Surviving in this seemingly outlandish adult world faced me with a new hurdle each week and the track was beginning to appear endless. It was becoming abundantly clear to me that handling money was far more difficult than I had anticipated, and as a simple dishy at a local restaurant, I simply could not stretch my funds as far as I would have liked.
I needed to start paying attention to what I was spending, which was easily achievable through the week. Concentrating on what I was buying when going shopping was step one. A phenomenon that I had noticed was that fruit and vegetables go off remarkably quick when you’re the one paying for them. I was forced to accept the fact that simply buying vegetables to make your fridge and pantry look socially acceptable was no longer an option.
Secondly, repeated calls to Domino’s and my local Chinese had to cease. This was a hard pill to swallow, daydreaming of big greasy pizzas and a steaming bowl of goodness from Happy Chef as I stirred my macaroni and cheese from a packet. Though so far so good, nearing the weekend my bank account was looking in far better shape than it had done in previous weeks, I was mid-jump, the hurdle beneath me as I soared ever closer to the finish line, being a successful adult. I wonder - is there a medal for this?
It’s a tough gig being the only person studying in a friendship group of tradesmen. Payment and the weekend means the week’s over for all of them. Being my stubborn self, I insisted that I was able to study full time, fill every free day I had with work and spend every weekend like I had not a responsibility in the world. This was a plan riddled with holes. After such a successful week of wise choices, the weekend rolled through and my bank account rolled over. I was broke.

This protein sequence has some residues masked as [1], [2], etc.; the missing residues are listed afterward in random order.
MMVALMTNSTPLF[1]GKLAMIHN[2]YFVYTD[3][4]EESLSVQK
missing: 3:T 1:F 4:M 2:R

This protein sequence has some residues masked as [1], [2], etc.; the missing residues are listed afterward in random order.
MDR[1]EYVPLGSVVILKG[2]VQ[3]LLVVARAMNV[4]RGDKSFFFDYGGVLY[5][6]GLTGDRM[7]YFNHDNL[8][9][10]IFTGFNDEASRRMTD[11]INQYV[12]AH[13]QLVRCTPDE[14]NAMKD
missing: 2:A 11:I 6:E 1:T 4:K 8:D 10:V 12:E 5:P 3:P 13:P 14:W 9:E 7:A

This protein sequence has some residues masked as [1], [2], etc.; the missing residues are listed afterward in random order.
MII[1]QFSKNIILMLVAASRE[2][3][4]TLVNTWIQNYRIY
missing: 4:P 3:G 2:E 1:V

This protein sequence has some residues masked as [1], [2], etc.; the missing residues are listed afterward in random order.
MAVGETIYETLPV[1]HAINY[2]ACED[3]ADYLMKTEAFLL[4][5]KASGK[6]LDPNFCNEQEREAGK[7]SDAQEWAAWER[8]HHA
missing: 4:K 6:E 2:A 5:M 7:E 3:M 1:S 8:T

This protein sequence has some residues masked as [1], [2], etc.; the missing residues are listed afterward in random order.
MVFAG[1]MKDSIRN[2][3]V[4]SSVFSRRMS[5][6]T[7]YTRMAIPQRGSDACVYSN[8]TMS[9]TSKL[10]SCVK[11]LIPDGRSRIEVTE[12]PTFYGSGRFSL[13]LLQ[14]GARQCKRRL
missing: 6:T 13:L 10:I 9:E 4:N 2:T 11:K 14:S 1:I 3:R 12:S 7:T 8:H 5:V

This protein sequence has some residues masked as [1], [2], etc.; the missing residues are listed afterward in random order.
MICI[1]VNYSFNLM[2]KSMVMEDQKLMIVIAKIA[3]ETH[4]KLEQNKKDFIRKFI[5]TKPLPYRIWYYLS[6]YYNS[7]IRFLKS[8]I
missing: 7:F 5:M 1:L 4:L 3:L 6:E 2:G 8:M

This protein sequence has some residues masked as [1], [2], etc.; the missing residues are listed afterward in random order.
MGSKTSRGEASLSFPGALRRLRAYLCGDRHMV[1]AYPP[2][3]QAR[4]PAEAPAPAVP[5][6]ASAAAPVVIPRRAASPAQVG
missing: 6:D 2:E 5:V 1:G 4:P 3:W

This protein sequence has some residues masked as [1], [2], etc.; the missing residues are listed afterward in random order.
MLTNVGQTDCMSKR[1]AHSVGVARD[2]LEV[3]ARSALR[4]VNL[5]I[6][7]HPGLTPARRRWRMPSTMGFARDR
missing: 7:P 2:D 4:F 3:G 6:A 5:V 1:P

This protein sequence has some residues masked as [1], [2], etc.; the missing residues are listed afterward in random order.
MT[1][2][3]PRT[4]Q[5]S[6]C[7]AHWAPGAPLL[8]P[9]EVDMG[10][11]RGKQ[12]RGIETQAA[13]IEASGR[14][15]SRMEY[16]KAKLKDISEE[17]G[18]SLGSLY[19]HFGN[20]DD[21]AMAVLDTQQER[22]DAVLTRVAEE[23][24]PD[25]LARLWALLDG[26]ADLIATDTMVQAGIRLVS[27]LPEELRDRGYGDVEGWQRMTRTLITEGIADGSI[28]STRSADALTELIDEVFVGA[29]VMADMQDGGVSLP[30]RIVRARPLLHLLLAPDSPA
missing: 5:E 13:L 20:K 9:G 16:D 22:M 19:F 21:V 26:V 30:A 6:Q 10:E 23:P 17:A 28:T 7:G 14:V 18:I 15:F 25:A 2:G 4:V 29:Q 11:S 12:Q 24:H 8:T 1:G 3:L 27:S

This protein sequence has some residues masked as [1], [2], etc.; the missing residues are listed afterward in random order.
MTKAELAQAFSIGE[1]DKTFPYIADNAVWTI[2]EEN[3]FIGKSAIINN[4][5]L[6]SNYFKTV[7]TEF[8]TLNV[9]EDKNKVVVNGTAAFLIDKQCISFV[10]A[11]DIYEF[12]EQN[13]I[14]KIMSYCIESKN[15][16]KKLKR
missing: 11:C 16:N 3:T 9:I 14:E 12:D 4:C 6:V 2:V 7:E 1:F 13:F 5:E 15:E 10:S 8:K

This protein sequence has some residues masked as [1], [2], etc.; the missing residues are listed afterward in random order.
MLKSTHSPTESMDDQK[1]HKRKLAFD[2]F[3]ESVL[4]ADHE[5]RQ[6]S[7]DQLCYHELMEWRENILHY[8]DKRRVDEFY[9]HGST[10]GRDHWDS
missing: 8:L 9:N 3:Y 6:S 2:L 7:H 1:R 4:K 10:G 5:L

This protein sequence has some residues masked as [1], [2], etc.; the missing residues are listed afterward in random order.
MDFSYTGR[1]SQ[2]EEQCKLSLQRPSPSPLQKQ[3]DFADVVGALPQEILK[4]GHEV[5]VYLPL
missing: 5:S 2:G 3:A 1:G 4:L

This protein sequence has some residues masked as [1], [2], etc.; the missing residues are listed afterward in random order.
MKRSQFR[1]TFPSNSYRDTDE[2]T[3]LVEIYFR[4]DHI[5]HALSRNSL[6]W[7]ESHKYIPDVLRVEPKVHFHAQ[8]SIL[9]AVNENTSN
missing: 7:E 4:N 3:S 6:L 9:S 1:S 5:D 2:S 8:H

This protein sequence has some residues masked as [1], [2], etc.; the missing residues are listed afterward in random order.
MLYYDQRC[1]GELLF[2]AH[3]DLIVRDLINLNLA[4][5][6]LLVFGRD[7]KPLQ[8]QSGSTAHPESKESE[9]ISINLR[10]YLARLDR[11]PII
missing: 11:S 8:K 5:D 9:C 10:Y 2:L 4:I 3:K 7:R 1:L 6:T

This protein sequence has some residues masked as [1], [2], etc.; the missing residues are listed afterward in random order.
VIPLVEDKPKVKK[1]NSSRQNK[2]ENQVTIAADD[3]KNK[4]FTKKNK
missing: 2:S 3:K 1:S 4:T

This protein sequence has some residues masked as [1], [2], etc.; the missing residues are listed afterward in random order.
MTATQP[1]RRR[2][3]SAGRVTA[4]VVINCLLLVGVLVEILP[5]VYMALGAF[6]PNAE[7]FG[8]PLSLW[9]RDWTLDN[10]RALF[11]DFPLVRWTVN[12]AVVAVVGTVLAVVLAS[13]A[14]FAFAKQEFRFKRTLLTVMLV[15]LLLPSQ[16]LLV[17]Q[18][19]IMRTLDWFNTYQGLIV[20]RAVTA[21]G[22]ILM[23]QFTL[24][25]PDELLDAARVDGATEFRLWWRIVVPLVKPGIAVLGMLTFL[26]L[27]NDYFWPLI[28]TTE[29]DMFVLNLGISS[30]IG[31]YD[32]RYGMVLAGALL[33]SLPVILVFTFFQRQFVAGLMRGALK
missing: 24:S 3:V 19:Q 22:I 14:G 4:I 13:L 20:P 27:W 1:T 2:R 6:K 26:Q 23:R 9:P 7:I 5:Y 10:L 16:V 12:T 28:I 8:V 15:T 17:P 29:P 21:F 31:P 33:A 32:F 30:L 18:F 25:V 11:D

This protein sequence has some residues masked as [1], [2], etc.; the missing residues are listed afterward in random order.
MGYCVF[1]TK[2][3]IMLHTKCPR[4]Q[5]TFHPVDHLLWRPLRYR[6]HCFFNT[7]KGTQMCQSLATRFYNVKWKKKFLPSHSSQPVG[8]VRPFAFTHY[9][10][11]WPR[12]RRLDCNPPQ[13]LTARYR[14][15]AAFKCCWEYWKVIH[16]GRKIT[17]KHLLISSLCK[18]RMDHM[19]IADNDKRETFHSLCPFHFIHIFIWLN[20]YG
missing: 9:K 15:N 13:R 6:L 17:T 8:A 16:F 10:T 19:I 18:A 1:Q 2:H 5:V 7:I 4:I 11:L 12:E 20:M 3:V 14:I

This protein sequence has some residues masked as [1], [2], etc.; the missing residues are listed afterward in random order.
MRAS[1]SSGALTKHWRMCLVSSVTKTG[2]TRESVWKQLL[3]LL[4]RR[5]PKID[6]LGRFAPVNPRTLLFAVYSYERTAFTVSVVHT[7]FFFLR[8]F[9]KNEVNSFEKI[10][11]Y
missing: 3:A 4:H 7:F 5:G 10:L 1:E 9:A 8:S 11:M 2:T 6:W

The following week came and with it an empty pantry. Toughing it out by eating the scraps my housemates were willing to part with became my livelihood, I was a scavenger. However, the time came for me to walk down to our local supermarket with my last five dollars. Much akin to the story of Jack and the Beanstalk, this five dollars was my final hope. I trotted off into town to solve my night's hunger. Walking through the aisles of the supermarket I was looking for something that could potentially fill me up for five bucks. Thus far a loaf of bread was my safest bet, but I thought I would do the rounds of the store and see if I could spot a bargain.
At the end of one of the aisles was a rotating stand of silly toys, I gave it a spin, partly out of boredom and partly out of childish curiosity. A tiny English bulldog bobble-head caught my eye on the stand and I loved it. He was the last one on the stand...and he was five dollars. I was so torn between sustenance and this bobble-head that I almost broke a sweat. I uttered to myself “Don’t be ridiculous you need to eat” and turned to walk away.
Sitting on my couch at home eating diced tomatoes from a tin with a fork, I looked down at my little bobble-head dog and was delighted with my decision. I named him Douglas, and three years later he still sits on the dashboard of my car, reminding me that I will more than likely never reach the end of this hurdle track.